Tampa man accused of killing ex-girlfriend's unborn child - WSPA.com

Tampa man accused of killing ex-girlfriend's unborn child

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TAMPA, FL (WFLA) -

Previous court recordings obtained by the Tampa Tribune detail why the 28-year-old son of a Florida fertility doctor has been charged by federal authorities with tricking his girlfriend into taking a pill used to induce labor and cause an abortion, killing the fetus she was carrying.

John Andrew Welden was indicted Tuesday by a federal grand jury on charges of product tampering and first-degree murder. He faces up to life in prison if convicted of the murder charge. He's also the defendant in a lawsuit filed in state court by his ex-girlfriend, 26-year-old Remee Lee.

"Whenever a woman is robbed of her ability to give birth and have a child, I don't think there's any greater harm you can cause somebody," said Lee's attorney, Gil Sanchez. "She's devastated. She still can't believe this happened to her."

David Weisbrod, who represented Welden in the first federal court appearance Wednesday, declined to comment to The Associated Press. During the hearing Wednesday, Weisbrod characterized his client's actions as aberrant, but said Welden had no criminal history. A U.S. magistrate judge ordered him held without bond.

"He made it perfectly clear to me numerous times he didn't want the child," Remee Lee said in an emotionally-charged hearing in April when she was attempting to get a restraining order against Welden.

According to court documents, the couple met in mid-2012 and became romantically involved. Lee became pregnant in February 2013 and was elated about her pregnancy when she told Welden the news.

"All I wanted was the child," she said. "I never thought he'd be capable to do something like this to me."

Welden urged Lee not to have the baby.

In late March, the records say, Lee went to the office of Dr. Stephen Welden, her boyfriend's father, for an exam.

Court records say Welden told Lee that his father had discovered she had a bacterial infection and had prescribed an antibiotic, Amoxicillin, to treat her.

Lee and her attorney, along with federal prosecutors, say Welden forged his father's signature on a prescription for Cytotec and relabeled a pill bottle as "Amoxicillin." Cytotec, known also as misoprostol, is a drug used to induce labor.

It is typically taken in conjunction with another drug, mifepristone, to cause an abortion during the first nine weeks of pregnancy. Mifepristone, which is typically taken first, causes an embryo to detach from the uterine wall. Misoprostol is typically taken two days later to cause contractions and push the embryo out of the uterus. These drugs are not the same as Plan B, or the "morning after pill", which is intended to prevent pregnancy.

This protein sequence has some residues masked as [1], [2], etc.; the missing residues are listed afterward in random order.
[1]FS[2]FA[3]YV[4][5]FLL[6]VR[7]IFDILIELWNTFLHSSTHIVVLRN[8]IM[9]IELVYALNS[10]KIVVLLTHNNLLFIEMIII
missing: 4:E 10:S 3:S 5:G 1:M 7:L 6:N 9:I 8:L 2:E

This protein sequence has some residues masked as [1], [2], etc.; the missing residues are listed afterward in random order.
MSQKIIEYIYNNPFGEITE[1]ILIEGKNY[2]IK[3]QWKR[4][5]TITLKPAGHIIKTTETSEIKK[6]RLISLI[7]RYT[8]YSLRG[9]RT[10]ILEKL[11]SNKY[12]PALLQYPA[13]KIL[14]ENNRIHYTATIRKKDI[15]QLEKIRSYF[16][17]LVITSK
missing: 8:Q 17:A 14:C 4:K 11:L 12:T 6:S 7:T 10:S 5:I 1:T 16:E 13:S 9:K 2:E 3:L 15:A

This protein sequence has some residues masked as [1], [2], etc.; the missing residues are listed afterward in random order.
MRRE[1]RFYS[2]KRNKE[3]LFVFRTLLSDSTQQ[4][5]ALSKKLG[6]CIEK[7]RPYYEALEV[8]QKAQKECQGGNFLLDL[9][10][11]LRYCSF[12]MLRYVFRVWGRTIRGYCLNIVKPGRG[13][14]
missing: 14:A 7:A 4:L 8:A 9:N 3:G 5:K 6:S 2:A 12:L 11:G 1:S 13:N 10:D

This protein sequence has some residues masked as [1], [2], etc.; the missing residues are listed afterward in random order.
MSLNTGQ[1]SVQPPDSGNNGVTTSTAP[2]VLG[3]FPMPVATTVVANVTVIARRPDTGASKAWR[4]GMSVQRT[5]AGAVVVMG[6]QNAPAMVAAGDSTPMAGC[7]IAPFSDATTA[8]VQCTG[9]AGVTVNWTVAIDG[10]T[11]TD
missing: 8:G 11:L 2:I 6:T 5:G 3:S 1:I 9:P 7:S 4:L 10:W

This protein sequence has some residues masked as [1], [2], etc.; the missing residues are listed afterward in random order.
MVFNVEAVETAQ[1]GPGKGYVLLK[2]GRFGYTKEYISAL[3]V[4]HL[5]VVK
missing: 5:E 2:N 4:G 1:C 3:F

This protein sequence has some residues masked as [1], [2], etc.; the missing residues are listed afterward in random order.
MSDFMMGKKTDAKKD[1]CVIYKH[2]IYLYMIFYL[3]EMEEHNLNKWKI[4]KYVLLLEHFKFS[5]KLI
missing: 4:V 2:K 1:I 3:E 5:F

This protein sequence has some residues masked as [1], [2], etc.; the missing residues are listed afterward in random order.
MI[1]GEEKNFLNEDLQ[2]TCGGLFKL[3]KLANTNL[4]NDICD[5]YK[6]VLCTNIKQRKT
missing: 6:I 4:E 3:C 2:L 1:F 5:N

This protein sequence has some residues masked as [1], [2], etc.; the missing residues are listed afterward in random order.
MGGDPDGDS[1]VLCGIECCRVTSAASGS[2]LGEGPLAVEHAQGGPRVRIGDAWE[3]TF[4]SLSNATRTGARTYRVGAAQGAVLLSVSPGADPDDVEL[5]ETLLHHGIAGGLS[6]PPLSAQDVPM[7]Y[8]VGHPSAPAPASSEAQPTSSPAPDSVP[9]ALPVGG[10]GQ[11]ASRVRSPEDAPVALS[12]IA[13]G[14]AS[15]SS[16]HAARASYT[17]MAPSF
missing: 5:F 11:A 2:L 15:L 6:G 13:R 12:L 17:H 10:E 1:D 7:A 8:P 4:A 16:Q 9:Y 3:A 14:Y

Lee was six weeks and five days pregnant.

"I started bleeding and I got ... I just knew there was something wrong after I ate that medicine," she said. "He came to try and retrieve the pills. I had them put away because I did go to a pharmacist and he said they were not amoxicillin."

Welden said she began to bleed while at work and went to the hospital, where she discovered that she had been given the drug used in medically induced abortions.

Court records say Welden told Lee while she was at the hospital that he had given her Cytotec, not Amoxicillin. Lee is suing Welden for battery, intentional infliction of emotional harm, and punitive damages.

She said she had planned a future with and wanted to "watch cartoons, play with toys and be happy for once and he took all of that away from me. I don't know why he did this. I don't know why he hates me so much. I don't know why this was so bad to have baby with me. I don't know what's wrong with me that we just couldn't be happy."

Welden's father, the doctor, has not been accused of wrongdoing, and has not been charged with any crime. Someone answering the phone at his OB-GYN office in Tampa hung up when a reporter called.

Attorney Kevin Hayslett is not involved in the case, but he says it may have far-reaching implications.

Hayslett says, "You've got to remember, this is a federal case now, so this affects every state."

Hayslett says the facts of the case may put a father's rights against those of a mother.

"Every day in Anytown USA, there is mother who makes the decision that she is going to abort the unborn fetus," says Hayslett. "Yet, the father wants the child. The father has no right to force her to have that child, and when she aborts the child, the federal government or the state government takes zero action against her, there's no crime, there is no civil action, and yet the father has standing because technically, it's half his."

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